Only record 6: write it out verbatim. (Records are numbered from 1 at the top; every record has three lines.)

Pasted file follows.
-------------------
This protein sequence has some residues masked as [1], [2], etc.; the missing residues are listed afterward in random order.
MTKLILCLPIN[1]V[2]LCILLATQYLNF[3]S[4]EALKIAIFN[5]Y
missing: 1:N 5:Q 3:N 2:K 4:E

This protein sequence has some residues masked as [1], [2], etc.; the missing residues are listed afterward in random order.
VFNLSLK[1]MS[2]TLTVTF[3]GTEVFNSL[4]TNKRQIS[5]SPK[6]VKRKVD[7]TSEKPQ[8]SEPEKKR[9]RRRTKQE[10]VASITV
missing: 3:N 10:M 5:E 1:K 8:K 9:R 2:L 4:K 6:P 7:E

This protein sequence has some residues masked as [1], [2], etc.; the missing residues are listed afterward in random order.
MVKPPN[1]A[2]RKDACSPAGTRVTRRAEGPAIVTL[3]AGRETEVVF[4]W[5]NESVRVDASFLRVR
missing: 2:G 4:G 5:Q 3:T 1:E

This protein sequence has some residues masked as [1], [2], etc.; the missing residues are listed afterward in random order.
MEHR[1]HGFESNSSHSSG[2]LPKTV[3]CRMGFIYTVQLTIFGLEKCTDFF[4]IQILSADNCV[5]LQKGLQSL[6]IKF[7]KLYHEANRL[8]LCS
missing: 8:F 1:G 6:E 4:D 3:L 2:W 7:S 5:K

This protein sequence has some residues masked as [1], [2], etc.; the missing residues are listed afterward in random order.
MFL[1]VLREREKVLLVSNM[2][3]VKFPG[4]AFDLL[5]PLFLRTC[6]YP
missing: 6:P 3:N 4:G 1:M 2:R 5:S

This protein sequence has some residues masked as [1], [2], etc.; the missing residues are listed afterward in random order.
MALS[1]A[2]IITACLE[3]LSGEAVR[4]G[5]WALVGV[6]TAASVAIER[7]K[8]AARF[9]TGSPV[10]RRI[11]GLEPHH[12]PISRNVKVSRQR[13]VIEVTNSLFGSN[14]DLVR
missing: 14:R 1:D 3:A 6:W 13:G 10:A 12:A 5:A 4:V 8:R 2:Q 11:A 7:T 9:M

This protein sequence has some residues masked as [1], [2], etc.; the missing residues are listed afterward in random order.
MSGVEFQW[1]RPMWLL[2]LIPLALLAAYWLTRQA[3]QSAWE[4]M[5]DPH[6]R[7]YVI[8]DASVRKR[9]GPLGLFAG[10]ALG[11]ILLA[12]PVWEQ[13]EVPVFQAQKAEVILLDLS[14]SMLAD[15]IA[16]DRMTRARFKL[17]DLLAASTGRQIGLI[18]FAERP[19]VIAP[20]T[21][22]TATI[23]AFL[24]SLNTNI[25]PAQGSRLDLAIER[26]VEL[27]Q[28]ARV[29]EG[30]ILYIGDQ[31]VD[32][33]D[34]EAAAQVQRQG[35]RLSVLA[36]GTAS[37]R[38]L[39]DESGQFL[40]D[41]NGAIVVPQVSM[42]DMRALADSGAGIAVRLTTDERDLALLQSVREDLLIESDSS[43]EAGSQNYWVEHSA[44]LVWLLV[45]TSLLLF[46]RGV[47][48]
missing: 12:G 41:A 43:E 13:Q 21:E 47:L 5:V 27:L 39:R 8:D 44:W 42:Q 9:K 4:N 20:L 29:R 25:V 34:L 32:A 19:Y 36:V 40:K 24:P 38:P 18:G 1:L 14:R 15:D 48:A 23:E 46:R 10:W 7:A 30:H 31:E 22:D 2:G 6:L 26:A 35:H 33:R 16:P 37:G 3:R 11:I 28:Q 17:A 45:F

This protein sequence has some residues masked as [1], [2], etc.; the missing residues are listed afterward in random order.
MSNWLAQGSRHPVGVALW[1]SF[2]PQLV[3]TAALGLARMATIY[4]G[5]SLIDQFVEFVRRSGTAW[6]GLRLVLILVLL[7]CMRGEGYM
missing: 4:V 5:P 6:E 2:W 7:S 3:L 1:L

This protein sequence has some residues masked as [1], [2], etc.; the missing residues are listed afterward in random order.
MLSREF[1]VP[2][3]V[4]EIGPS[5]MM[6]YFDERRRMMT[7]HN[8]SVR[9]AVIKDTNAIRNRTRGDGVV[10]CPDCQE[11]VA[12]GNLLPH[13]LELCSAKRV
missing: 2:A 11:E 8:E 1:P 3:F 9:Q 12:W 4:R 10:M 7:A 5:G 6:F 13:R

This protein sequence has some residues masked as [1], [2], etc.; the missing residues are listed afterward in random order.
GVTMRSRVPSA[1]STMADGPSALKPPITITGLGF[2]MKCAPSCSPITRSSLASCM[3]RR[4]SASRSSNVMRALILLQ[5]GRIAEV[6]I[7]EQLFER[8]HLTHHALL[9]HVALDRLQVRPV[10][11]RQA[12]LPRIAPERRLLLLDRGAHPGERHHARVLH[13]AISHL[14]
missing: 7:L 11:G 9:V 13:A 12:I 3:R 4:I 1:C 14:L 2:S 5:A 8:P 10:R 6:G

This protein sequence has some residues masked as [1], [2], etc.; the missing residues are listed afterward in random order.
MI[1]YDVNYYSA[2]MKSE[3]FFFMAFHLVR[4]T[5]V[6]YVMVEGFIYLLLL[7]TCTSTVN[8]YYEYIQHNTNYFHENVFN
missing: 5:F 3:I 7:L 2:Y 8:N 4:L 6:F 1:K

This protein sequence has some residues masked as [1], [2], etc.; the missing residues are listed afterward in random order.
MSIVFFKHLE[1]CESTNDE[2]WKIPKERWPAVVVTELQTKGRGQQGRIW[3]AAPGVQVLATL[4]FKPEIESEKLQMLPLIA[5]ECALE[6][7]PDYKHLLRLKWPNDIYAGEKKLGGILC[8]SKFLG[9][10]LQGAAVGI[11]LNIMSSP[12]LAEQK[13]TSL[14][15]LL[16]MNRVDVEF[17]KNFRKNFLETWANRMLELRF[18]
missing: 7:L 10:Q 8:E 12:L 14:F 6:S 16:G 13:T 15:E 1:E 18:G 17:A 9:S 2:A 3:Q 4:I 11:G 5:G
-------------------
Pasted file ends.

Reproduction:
This protein sequence has some residues masked as [1], [2], etc.; the missing residues are listed afterward in random order.
MALS[1]A[2]IITACLE[3]LSGEAVR[4]G[5]WALVGV[6]TAASVAIER[7]K[8]AARF[9]TGSPV[10]RRI[11]GLEPHH[12]PISRNVKVSRQR[13]VIEVTNSLFGSN[14]DLVR
missing: 14:R 1:D 3:A 6:W 13:G 10:A 12:A 5:A 4:V 8:R 2:Q 11:A 7:T 9:M